“I have no other country, even if my land is on fire.”

Aug 10, 2014 Published under Israel










TEL AVIV — The Israeli song “Ein Li Eretz Acheret” is a curious tune. “I have no other country,” go the lyrics, “even if my land is on fire.”

It’s hard to find a Jewish Israeli who doesn’t identify with it. Lefty Israelis interpret it as a protest song. It was sung at demonstrations against the 1982 Lebanon War and vigils following the 1995 assassination of Prime Minister Yitzhak Rabin. Israelis on the right interpret it as a patriotic song about attachment to the land; they sang it after terrorist attacks and during the 2005 withdrawal from the Gaza Strip.

I was reminded of the song in recent days as I read a string of articles by smart, savvy, knowledgeable, non-Israeli Jews, who say that the brutal war in Gaza has made them question their Zionism.

What unites these writers, of course, is that all of them do have another country. And that’s why, when push comes to shove, the Israeli government doesn’t — and shouldn’t — listen to them.

These writers aren’t all cut from the same cloth, but their arguments are similar. There’s a heart-warming side to their articles; they are all clearly concerned about Israel. “I care about Israel personally, rather than abstractly,” the American journalist Ezra Klein wrote in Vox. On the other hand, they are disappointed, sometimes horrified, by an Israel for which they still care, but not as much as they used to. Roger Cohen, writing in these pages, argued that current Israeli policies are a “betrayal of the Zionism in which I still believe.” Their conclusions are also similar: They are “less sympathetic” to Israel than before, as Jonathan Chait put it in New York magazine.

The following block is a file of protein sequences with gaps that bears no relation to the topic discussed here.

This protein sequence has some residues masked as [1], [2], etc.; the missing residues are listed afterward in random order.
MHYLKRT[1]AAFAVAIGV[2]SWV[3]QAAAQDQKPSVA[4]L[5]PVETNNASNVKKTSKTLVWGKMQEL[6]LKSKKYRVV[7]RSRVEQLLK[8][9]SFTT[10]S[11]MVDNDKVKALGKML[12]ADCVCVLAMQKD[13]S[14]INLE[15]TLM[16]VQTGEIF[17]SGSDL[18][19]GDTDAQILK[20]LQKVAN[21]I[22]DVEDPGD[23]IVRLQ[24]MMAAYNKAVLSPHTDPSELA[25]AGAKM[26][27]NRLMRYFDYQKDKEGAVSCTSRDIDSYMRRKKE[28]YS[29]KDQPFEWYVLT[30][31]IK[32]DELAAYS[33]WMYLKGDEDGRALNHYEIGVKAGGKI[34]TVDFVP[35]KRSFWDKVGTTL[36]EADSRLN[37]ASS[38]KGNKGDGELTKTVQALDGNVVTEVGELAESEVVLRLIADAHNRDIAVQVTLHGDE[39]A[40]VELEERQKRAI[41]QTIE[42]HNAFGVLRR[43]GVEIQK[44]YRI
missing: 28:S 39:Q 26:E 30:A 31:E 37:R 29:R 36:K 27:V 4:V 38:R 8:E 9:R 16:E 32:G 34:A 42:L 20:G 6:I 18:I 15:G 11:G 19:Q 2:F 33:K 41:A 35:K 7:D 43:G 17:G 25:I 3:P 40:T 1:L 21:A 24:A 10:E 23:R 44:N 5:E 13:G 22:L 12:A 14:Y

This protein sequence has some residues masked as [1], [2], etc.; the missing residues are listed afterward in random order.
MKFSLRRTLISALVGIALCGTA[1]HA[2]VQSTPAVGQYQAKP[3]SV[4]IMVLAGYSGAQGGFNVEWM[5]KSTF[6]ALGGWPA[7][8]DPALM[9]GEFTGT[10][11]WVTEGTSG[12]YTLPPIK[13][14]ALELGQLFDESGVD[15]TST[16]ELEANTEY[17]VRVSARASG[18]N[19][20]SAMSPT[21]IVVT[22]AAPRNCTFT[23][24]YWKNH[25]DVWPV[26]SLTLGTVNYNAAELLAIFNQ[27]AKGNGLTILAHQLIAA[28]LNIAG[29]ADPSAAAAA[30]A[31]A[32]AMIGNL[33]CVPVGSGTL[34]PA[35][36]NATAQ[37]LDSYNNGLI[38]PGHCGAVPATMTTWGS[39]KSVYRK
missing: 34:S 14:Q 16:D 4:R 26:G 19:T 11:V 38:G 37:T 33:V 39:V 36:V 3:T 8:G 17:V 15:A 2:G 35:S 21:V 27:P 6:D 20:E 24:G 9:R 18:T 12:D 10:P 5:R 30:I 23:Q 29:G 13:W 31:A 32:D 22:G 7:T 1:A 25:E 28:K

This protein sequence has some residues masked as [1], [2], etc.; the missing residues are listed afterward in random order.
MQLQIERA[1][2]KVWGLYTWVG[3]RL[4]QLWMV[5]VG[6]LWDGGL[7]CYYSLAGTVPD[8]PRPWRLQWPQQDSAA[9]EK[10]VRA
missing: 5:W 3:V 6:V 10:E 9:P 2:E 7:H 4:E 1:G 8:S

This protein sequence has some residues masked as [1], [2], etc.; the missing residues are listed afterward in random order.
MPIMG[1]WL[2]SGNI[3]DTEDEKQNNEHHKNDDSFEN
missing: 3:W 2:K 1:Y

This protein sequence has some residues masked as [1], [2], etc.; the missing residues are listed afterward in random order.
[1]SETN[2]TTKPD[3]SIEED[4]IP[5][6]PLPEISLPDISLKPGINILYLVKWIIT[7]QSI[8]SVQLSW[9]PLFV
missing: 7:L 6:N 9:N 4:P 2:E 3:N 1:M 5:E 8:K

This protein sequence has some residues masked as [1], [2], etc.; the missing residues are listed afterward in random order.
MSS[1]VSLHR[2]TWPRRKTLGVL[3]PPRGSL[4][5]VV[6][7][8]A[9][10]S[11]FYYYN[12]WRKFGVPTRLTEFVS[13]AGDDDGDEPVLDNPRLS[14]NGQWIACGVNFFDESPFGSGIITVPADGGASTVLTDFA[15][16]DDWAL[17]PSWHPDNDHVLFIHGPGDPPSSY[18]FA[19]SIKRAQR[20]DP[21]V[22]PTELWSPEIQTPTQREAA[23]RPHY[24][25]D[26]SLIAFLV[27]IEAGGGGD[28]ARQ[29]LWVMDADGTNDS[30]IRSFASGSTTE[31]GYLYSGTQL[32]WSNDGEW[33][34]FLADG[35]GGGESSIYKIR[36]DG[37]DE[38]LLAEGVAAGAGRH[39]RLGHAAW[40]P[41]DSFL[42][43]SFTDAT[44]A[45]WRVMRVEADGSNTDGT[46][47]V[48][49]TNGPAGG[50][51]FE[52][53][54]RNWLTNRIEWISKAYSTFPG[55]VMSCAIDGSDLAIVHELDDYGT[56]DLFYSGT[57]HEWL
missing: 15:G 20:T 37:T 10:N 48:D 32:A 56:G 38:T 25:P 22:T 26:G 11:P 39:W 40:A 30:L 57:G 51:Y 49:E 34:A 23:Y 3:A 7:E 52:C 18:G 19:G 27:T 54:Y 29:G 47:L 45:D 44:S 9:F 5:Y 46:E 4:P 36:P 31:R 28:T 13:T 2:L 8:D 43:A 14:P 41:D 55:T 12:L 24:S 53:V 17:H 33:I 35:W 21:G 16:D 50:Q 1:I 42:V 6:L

As a group, they are a shining example of a phenomenon that Atlantic Monthly and Haaretz columnist Peter Beinart has popularized: the distancing of liberal Jews from Israel, especially in the United States.

The core of Mr. Beinart’s argument is that “particularly in the younger generations, fewer and fewer American Jewish liberals are Zionists” because of Israel’s hawkish policies. It’s a shaky theory, and experts still argue about the scope of the trend. But there’s no doubt that many liberal Jews feel uncomfortable with Israel. Mr. Beinart, citing the criticisms of the wildly popular Jewish comedian Jon Stewart, argued last week that if “Israel continues to elect governments hostile to a viable Palestinian state — the American mood will incrementally shift.”

This is a bleak prediction, because support from America is a cornerstone of Israel’s security. If Jewish liberals aim to erode that support, they should remember that Israel has managed in the past to make do, even with weakened American support. But I assume their motivation is different. Sometimes it feels as if liberal Zionist critics are trying to ensure that Israel’s deeds do not rub off on them. At other times, it feels as if they’re trying to clear their conscience of something for which they feel partially responsible.